HDF5 write perf - Regular API vs Direct Chunk on uncompressed dataset


H5Dread/write_chunk() reads or writes entire chunks. There are no dataspace operations in this case so it’ll be faster than a normal read or write that does perform dataspace checks and operations.


Thanks @derobins for your explanation, I note that it kind of contradicts the intuition of @gheber. Writing continuously in a file should be faster (and eventually compensate with the dataspace checks). What are the dataspace operations you are talking about? If the penalty is really unavoidable, then I was only half joking when I was suggesting a H5Dwrite_direct_continuous for “simple” dataspaces (that should result in straight pwrite append).
Again, I would like to avoid the penalty of chunking when reading a dataset in a way “orthogonal” to it was written -contiguous dataset performs much better.

I hope so see you all soon at the European HDF5 User meeting!


There are also dataspace checks and operations in hyperslab chunk, yet the performance is on par with direct chunk even for the smaller leading dimension. Looking at the gperftools / kcachegrind might give us a few clues on what’s really going on here. For comparision, it would also be interesting to get the numbers for HDF5 1.8.22. @samuel.debionne would you mind getting us numbers with 1.8.22?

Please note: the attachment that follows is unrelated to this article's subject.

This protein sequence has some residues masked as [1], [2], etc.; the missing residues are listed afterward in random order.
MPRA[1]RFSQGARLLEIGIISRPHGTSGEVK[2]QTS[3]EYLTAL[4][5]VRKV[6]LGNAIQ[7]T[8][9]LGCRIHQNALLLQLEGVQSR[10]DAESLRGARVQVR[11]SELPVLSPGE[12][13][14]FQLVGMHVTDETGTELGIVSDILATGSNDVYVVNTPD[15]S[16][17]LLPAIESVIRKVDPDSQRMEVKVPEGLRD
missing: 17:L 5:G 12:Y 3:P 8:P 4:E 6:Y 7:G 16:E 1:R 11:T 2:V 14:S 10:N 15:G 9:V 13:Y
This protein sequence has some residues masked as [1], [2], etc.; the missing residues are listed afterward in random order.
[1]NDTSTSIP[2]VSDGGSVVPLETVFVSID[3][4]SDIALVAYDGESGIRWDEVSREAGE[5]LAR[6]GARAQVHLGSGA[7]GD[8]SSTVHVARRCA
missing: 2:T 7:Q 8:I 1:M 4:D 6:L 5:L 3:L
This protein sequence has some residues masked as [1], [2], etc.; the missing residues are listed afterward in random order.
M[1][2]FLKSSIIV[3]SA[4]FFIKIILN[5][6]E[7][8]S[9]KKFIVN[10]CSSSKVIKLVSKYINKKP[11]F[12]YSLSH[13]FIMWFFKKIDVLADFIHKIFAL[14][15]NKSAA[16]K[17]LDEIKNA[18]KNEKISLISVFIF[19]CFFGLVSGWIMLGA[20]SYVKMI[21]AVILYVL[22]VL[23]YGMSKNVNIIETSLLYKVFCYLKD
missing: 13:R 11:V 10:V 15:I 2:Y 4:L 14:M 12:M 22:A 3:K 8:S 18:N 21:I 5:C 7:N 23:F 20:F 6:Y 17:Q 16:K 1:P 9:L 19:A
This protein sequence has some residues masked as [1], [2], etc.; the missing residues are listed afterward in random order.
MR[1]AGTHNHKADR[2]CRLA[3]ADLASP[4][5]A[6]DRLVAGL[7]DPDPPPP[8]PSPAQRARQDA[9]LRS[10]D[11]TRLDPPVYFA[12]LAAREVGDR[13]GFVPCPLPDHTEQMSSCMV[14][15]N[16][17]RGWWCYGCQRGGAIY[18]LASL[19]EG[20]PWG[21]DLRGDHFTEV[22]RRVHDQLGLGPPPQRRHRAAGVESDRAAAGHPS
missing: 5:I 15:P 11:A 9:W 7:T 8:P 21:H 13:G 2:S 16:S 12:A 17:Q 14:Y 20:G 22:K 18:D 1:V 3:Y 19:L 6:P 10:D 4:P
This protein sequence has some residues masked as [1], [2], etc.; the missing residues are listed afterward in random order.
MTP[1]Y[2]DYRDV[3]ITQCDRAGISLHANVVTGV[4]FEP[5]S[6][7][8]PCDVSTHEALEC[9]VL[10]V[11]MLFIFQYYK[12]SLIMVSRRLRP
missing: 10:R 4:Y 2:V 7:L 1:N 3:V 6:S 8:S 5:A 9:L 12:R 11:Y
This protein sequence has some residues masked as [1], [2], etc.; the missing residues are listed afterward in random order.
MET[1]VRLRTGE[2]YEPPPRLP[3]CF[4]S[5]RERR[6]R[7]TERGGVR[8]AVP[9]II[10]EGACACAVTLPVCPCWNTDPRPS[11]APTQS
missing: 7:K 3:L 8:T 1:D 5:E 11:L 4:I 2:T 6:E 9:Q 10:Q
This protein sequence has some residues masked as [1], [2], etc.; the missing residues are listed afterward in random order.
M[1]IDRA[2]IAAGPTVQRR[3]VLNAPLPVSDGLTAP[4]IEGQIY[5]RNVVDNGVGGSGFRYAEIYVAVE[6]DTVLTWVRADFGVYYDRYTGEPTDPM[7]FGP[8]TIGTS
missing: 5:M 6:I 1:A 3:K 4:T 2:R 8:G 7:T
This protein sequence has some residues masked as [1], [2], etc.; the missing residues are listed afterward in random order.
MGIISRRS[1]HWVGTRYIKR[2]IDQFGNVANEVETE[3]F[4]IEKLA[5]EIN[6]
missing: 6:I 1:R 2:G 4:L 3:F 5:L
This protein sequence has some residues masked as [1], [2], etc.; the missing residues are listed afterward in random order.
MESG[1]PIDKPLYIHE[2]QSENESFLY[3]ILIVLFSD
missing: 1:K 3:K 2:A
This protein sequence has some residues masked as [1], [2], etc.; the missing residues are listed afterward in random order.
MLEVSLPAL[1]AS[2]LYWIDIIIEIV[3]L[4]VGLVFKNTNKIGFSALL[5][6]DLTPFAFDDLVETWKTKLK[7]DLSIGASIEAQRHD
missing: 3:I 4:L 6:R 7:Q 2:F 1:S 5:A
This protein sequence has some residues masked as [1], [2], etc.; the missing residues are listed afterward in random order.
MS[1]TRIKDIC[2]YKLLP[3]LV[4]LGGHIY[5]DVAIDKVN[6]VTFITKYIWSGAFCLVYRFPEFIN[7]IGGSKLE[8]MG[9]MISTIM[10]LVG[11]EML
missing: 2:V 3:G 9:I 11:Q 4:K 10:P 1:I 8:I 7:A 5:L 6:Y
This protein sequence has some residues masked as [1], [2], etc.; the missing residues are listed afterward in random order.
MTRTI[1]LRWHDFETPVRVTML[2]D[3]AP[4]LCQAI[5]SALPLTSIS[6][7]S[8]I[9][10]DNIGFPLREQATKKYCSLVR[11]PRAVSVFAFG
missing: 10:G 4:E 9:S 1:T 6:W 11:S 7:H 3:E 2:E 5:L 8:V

Thanks, G.


With 1.8.22 (compiled from source with default options).

with 10000x2560x2560:

|             -              | direct chunk | hyperslab chunk | hyperslab contiguous |
| regular                    |    19.060877 |       38.609770 |            23.500788 |
| never fill                 |    19.578496 |       19.223011 |            24.316146 |
| latest fmt                 |    19.697542 |       35.719180 |            24.503973 |
| never fill + latest format |    19.084984 |       18.970671 |            24.817945 |

So the performance difference between chunk vs contiguous seems to also be in the 1.8 branch.

What should I look at with gperftools / kcachegrind?


Thank you for trying this. It’s good to see that there is no performance regression for this use case compared to 1.8.x. :v:

The trace from gperftools (pprof), visualized w/ [q,k]cachegrind would look something like this:

We could then drill down into the call stack and get clues about where we are spending (wasting?) time.
We would also see the different code paths for the different APIs (direct chunk, hyperslab chunk, hyperslab contiguous).

OK? G.


That would be interesting of course but it’s also a lot of work to profile a library like HDF5… Maybe I should wait for the “HDF5 Test and Tune” session…
Can you confirm these numbers with your benchmarks just to make sure that there is not something fishy with my specific setup?


I am not sure if that will be useful but since I have them, here are the profils using gprof for writing a 1000x2560x2560 dataset using direct chunk, hyperslab chunk and hyperslab contiguous.

profile_hslab_contig.txt (481.2 KB)
profile_hslab_chunk.txt (485.5 KB)
profile_direct_chunk.txt (475.2 KB)


Thanks a ton! Did you run pprof with the --callgrind option? Otherwise, I can’t load the profiles into kcachegrind. Would you mind rerunning it?

Thanks, G.